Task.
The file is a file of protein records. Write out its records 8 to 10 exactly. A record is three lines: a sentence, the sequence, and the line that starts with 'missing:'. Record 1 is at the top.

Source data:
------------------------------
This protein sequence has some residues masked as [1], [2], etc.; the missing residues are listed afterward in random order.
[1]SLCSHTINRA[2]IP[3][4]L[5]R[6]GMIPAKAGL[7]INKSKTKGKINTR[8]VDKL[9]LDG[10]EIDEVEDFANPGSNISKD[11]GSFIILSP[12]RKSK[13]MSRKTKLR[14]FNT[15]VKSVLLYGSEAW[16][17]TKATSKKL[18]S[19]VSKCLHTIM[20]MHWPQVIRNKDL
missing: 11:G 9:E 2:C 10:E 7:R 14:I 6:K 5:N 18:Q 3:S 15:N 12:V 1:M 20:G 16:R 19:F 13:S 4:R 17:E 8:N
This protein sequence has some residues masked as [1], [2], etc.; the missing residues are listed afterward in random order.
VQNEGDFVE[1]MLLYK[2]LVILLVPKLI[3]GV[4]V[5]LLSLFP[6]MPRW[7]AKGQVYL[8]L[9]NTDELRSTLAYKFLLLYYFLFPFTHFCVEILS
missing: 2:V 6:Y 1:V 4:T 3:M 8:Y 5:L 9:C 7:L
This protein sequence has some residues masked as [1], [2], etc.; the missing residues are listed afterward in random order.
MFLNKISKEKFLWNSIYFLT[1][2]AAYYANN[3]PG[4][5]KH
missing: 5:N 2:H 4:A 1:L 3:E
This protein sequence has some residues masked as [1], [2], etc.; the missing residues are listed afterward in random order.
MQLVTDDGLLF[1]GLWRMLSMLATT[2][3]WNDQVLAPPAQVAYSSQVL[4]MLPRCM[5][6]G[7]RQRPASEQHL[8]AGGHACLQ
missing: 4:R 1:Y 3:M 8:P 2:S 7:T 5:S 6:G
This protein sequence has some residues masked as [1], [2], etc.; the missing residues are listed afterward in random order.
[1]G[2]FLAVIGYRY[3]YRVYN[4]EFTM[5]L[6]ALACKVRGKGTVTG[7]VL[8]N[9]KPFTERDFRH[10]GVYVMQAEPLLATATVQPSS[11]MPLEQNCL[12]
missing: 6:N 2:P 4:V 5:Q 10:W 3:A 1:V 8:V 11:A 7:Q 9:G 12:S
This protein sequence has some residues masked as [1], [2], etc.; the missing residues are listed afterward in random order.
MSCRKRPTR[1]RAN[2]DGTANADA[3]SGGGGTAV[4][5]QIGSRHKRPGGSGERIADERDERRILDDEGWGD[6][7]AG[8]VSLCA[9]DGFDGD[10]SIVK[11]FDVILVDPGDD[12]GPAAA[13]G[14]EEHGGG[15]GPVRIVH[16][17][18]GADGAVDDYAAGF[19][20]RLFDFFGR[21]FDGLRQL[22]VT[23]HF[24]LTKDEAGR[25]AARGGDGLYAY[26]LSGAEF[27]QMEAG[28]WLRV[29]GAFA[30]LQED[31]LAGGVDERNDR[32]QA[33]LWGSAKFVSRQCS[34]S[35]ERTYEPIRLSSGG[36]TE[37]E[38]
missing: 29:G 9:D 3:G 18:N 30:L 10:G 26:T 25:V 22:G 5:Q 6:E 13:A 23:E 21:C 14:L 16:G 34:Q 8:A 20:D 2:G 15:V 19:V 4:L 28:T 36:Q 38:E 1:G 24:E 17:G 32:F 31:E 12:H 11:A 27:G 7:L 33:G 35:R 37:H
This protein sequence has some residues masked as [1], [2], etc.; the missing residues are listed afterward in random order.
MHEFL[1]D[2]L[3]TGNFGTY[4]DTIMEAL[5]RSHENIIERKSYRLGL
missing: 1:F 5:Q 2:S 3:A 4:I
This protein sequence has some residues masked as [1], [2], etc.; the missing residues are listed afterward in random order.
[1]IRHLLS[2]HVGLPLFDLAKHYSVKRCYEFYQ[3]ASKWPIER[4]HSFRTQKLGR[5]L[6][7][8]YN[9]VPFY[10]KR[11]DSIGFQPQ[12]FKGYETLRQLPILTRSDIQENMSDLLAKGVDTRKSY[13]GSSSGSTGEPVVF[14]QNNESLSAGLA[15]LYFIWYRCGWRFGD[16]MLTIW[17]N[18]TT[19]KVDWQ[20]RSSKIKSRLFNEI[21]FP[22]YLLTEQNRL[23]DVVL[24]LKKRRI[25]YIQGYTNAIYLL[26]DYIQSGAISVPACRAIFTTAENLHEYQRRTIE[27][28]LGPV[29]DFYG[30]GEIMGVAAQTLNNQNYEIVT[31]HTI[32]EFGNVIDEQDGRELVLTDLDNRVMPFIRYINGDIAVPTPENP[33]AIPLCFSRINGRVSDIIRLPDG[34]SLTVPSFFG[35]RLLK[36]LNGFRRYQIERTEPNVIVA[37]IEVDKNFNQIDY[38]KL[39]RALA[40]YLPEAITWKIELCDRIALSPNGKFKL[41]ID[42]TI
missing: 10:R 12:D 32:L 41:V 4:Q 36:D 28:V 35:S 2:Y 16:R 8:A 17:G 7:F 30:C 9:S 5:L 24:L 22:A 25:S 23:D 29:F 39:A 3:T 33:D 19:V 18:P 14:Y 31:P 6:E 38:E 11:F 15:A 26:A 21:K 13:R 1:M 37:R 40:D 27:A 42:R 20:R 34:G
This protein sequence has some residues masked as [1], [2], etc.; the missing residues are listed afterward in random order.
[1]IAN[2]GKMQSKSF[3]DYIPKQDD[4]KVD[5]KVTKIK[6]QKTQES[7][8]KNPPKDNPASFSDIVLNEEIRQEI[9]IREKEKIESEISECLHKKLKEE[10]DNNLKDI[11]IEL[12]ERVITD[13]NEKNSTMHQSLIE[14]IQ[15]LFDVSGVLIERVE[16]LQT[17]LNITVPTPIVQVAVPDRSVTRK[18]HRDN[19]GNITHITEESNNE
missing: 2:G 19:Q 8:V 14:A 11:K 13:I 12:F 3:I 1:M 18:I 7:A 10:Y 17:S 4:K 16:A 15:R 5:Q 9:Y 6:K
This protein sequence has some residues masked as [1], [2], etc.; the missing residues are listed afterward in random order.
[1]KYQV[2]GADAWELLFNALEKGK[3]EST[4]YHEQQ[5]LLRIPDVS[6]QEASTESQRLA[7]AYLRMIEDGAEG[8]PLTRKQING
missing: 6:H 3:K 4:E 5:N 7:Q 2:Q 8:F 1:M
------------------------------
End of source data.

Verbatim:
This protein sequence has some residues masked as [1], [2], etc.; the missing residues are listed afterward in random order.
[1]IRHLLS[2]HVGLPLFDLAKHYSVKRCYEFYQ[3]ASKWPIER[4]HSFRTQKLGR[5]L[6][7][8]YN[9]VPFY[10]KR[11]DSIGFQPQ[12]FKGYETLRQLPILTRSDIQENMSDLLAKGVDTRKSY[13]GSSSGSTGEPVVF[14]QNNESLSAGLA[15]LYFIWYRCGWRFGD[16]MLTIW[17]N[18]TT[19]KVDWQ[20]RSSKIKSRLFNEI[21]FP[22]YLLTEQNRL[23]DVVL[24]LKKRRI[25]YIQGYTNAIYLL[26]DYIQSGAISVPACRAIFTTAENLHEYQRRTIE[27][28]LGPV[29]DFYG[30]GEIMGVAAQTLNNQNYEIVT[31]HTI[32]EFGNVIDEQDGRELVLTDLDNRVMPFIRYINGDIAVPTPENP[33]AIPLCFSRINGRVSDIIRLPDG[34]SLTVPSFFG[35]RLLK[36]LNGFRRYQIERTEPNVIVA[37]IEVDKNFNQIDY[38]KL[39]RALA[40]YLPEAITWKIELCDRIALSPNGKFKL[41]ID[42]TI
missing: 10:R 12:D 32:L 41:V 4:Q 36:D 28:V 35:S 2:Y 16:R 8:A 17:G 7:F 30:C 9:S 5:L 24:L 22:A 25:S 23:D 29:F 39:A 3:T 33:D 19:V 18:P 14:Y 31:P 6:E 38:E 11:F 15:A 26:A 21:K 13:R 1:M 37:R 40:D 27:A 42:R 20:R 34:G
This protein sequence has some residues masked as [1], [2], etc.; the missing residues are listed afterward in random order.
[1]IAN[2]GKMQSKSF[3]DYIPKQDD[4]KVD[5]KVTKIK[6]QKTQES[7][8]KNPPKDNPASFSDIVLNEEIRQEI[9]IREKEKIESEISECLHKKLKEE[10]DNNLKDI[11]IEL[12]ERVITD[13]NEKNSTMHQSLIE[14]IQ[15]LFDVSGVLIERVE[16]LQT[17]LNITVPTPIVQVAVPDRSVTRK[18]HRDN[19]GNITHITEESNNE
missing: 2:G 19:Q 8:V 14:A 11:K 13:I 12:F 3:I 1:M 18:I 7:A 10:Y 17:S 4:K 16:A 15:R 5:Q 9:Y 6:K
This protein sequence has some residues masked as [1], [2], etc.; the missing residues are listed afterward in random order.
[1]KYQV[2]GADAWELLFNALEKGK[3]EST[4]YHEQQ[5]LLRIPDVS[6]QEASTESQRLA[7]AYLRMIEDGAEG[8]PLTRKQING
missing: 6:H 3:K 4:E 5:N 7:Q 2:Q 8:F 1:M